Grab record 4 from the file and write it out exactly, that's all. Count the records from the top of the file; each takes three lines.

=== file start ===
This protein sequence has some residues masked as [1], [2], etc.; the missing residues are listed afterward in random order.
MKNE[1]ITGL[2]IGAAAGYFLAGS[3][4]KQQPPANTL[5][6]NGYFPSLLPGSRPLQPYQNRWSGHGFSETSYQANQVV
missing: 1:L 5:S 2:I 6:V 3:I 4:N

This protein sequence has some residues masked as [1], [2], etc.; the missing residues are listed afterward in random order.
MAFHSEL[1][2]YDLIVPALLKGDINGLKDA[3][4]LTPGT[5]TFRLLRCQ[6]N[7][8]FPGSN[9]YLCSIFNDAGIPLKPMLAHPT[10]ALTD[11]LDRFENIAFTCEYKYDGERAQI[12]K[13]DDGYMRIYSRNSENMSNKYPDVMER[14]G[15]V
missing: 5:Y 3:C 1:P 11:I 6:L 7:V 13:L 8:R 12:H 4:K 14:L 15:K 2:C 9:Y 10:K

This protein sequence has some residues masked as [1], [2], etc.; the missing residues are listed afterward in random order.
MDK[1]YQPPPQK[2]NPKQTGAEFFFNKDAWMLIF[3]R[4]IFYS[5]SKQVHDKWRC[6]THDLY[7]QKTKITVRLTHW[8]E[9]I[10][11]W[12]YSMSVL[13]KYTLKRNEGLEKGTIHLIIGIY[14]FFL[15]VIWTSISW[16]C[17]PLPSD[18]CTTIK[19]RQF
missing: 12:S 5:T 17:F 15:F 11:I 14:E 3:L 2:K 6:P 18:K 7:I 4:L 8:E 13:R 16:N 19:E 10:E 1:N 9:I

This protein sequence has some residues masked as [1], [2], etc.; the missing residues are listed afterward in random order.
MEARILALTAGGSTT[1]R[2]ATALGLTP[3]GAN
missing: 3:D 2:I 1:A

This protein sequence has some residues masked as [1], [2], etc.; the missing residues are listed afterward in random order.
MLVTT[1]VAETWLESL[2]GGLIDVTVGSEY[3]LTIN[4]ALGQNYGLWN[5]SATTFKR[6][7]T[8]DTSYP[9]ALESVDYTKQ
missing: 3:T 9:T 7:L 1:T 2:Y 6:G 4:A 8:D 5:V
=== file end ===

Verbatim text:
This protein sequence has some residues masked as [1], [2], etc.; the missing residues are listed afterward in random order.
MEARILALTAGGSTT[1]R[2]ATALGLTP[3]GAN
missing: 3:D 2:I 1:A